Manage expectations, and don’t expect to change the world overnight

You should always include a digital roadmap of short, medium and long-term goals, demonstrating where your digital budget will be spent and the key objectives of each stage of your company’s digital maturity.

But while you’re eager to secure digital investment, don’t fall into the trap of over-promising. Be realistic. If, for example, you’ve never done paid activity before, it’s natural to expect a period of ramping up; results won’t happen overnight.

body01.jpgWe’ve done some digging into how new paid search and paid social accounts are scaled over time. Our research shows that it typically takes five months for spend and return on ad spend to stabilise at a “normal” level, with both metrics seeing significant fluctuations in the preceding months. If you fail to set realistic expectations from the outset, you’ll soon be facing an uphill battle to justify ongoing digital expenditure.

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Review competitors (but not just the usual candidates)

While competitor activity shouldn’t be the primary reason for your business to invest in digital, it’s likely to be a consideration. However, don’t fall into the trap of reviewing your most obvious rivals – particularly if your organisation operates in a sector that isn’t particularly digitally mature.

Instead, take a look at the start-ups in your industry; what are they doing to disrupt the market? Smaller, younger companies are often more digitally savvy, so this analysis is more likely to yield useful takeaways to inform your own strategy.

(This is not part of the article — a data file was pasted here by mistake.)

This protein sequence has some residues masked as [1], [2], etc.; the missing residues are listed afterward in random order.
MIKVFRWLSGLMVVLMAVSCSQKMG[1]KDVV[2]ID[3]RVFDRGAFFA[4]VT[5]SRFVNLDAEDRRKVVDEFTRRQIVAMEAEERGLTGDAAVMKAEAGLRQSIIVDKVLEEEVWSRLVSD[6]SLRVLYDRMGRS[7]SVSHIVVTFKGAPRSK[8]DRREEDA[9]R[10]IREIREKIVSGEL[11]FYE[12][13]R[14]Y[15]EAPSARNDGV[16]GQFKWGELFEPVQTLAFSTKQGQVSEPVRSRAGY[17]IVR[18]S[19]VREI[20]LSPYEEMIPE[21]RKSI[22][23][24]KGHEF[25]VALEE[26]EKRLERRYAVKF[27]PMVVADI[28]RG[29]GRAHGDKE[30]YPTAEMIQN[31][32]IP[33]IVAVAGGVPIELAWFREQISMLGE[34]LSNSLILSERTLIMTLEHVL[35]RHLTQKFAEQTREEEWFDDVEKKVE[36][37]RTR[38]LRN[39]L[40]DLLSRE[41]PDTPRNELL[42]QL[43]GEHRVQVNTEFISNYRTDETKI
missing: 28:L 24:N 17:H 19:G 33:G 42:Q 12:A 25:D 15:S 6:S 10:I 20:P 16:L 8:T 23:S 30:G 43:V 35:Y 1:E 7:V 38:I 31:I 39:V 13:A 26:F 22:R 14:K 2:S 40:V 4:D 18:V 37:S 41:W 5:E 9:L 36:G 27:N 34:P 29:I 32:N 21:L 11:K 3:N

Just consider the oft-repeated disaster story of Blockbuster. They dominated the video rental market, and competitor analysis against their conventional high-street rivals would no doubt have put them well ahead of the competition. But LoveFilm and – most significantly – Netflix disrupted the market completely, rendering physical stores increasingly irrelevant. Today, there are fewer than a dozen Blockbusters left; at the peak of the company’s powers there were 9,000 in the US alone.

Keep your business case to one page (or less)

CFOs, MDs and chief executives are notoriously time-poor. At any given time, they’re also likely to be weighing up any number of priorities and business challenges. That means if you’re going to get their attention on the subject of digital investment, you’ll need to keep it short and punchy; if you can’t sum up your initial business case in a one-pager, it’s probably too lengthy and complex.

Start by outlining the project, explaining its importance and discussing execution plans. This should be reinforced with research demonstrating digital ROI (we’ve got some great case studies to help you out with this). Before taking your proposal to the key decision-makers, get buy-in from other stakeholders too; the more people you can get onboard, the easier it’ll be to secure your digital investment.

Need help proving the value of digital marketing to your MD or CFO? Want to hear how we’ve helped businesses across numerous sectors generate amazing returns from their digital investment? Get in touch with us today!